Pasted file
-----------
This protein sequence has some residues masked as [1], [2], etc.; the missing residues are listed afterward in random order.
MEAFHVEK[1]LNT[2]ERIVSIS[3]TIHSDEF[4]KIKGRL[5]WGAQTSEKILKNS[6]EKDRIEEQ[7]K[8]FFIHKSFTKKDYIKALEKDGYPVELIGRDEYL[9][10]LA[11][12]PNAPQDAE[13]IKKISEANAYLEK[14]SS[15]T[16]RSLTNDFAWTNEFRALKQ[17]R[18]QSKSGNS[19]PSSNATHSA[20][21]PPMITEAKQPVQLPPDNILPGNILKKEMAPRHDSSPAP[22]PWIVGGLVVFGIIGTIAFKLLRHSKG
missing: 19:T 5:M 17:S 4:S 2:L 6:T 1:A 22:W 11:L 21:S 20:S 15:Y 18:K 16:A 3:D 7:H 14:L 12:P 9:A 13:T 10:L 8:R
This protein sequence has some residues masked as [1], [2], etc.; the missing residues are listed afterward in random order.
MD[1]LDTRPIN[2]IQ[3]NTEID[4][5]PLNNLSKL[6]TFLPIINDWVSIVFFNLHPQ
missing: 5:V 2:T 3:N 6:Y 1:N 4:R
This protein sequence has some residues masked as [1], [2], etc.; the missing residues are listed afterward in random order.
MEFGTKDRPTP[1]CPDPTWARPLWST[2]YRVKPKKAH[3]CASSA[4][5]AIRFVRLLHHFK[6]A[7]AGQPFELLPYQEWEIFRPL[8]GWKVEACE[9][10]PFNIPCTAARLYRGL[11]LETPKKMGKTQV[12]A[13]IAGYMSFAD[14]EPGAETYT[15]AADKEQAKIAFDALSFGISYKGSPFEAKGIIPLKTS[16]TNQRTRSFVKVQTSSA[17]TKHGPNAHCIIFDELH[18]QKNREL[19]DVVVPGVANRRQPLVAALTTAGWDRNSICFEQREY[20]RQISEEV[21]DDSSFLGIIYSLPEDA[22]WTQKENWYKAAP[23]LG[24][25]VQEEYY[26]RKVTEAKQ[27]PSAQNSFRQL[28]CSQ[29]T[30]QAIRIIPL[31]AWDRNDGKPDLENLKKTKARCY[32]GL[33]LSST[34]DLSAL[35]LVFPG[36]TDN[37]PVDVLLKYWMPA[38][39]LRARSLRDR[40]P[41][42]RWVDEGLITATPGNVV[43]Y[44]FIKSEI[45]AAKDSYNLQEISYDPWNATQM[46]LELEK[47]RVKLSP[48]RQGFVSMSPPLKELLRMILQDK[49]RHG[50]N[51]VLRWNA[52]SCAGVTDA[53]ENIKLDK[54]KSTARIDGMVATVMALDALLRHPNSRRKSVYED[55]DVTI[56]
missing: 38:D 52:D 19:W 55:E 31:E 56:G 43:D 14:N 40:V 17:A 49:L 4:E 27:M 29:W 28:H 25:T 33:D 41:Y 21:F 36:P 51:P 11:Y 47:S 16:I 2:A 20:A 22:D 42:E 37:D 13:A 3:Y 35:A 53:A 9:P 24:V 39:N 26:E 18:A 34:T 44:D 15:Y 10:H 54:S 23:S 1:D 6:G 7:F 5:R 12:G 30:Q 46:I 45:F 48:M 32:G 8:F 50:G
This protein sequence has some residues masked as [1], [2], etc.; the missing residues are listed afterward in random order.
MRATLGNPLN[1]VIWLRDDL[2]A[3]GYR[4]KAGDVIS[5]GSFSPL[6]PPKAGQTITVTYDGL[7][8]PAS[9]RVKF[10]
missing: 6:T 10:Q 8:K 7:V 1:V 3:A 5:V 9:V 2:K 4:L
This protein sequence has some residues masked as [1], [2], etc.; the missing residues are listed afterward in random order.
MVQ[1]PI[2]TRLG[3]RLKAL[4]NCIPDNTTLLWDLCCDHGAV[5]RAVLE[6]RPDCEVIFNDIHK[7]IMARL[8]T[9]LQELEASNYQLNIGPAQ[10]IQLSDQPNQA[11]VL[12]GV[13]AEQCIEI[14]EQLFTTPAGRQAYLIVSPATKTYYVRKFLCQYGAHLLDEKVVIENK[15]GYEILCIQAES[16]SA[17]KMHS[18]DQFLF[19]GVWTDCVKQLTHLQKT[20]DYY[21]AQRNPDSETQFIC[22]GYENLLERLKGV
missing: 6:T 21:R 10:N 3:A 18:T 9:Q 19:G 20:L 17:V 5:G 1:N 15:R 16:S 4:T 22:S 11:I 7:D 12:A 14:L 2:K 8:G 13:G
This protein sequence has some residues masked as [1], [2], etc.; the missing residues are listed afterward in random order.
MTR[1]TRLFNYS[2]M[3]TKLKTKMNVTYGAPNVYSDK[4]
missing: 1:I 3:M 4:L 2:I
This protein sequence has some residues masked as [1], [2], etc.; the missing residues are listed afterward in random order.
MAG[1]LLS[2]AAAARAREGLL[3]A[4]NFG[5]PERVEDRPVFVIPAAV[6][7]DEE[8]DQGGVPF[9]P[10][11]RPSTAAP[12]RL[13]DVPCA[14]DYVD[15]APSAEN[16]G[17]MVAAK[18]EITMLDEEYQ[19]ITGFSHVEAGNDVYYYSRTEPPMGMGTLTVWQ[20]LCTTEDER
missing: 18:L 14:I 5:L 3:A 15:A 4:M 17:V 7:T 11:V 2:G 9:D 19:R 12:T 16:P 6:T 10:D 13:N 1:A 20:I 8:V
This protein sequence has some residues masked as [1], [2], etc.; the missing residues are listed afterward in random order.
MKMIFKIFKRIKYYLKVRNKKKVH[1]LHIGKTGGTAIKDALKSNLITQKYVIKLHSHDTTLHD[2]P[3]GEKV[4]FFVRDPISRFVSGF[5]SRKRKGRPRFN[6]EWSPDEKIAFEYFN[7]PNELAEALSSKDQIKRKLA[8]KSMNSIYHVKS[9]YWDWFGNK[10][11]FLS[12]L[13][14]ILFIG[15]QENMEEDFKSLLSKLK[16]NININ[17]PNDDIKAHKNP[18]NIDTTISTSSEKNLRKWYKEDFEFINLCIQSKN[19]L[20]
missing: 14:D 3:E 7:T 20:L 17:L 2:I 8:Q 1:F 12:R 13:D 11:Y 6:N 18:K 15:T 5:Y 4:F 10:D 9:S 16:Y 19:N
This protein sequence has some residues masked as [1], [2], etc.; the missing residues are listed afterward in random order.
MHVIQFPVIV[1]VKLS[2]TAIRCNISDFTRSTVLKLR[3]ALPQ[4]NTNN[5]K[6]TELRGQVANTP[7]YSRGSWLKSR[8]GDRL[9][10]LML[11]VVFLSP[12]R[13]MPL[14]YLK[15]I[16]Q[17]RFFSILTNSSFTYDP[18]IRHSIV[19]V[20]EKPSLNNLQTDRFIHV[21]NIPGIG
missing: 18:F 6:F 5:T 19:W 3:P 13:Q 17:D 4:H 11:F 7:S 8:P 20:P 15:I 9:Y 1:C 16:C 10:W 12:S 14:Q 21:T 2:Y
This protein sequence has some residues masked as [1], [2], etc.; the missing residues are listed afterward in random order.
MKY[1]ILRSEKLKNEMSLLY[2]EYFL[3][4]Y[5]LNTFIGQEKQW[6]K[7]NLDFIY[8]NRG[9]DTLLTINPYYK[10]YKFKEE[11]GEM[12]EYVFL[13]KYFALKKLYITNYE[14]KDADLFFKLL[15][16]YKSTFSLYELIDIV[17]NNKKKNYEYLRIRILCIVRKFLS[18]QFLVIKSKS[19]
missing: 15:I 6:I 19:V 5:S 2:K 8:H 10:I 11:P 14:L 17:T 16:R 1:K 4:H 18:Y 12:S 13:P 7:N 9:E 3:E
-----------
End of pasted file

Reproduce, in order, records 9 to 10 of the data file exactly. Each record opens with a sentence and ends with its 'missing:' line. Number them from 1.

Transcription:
This protein sequence has some residues masked as [1], [2], etc.; the missing residues are listed afterward in random order.
MHVIQFPVIV[1]VKLS[2]TAIRCNISDFTRSTVLKLR[3]ALPQ[4]NTNN[5]K[6]TELRGQVANTP[7]YSRGSWLKSR[8]GDRL[9][10]LML[11]VVFLSP[12]R[13]MPL[14]YLK[15]I[16]Q[17]RFFSILTNSSFTYDP[18]IRHSIV[19]V[20]EKPSLNNLQTDRFIHV[21]NIPGIG
missing: 18:F 6:F 5:T 19:W 3:P 13:Q 17:D 4:H 11:F 7:S 8:P 20:P 15:I 9:Y 1:C 16:C 10:W 12:S 14:Q 21:T 2:Y
This protein sequence has some residues masked as [1], [2], etc.; the missing residues are listed afterward in random order.
MKY[1]ILRSEKLKNEMSLLY[2]EYFL[3][4]Y[5]LNTFIGQEKQW[6]K[7]NLDFIY[8]NRG[9]DTLLTINPYYK[10]YKFKEE[11]GEM[12]EYVFL[13]KYFALKKLYITNYE[14]KDADLFFKLL[15][16]YKSTFSLYELIDIV[17]NNKKKNYEYLRIRILCIVRKFLS[18]QFLVIKSKS[19]
missing: 15:I 6:I 19:V 5:S 2:K 8:H 10:I 11:P 14:L 17:T 16:R 1:K 4:H 18:Y 12:S 13:P 7:N 9:E 3:E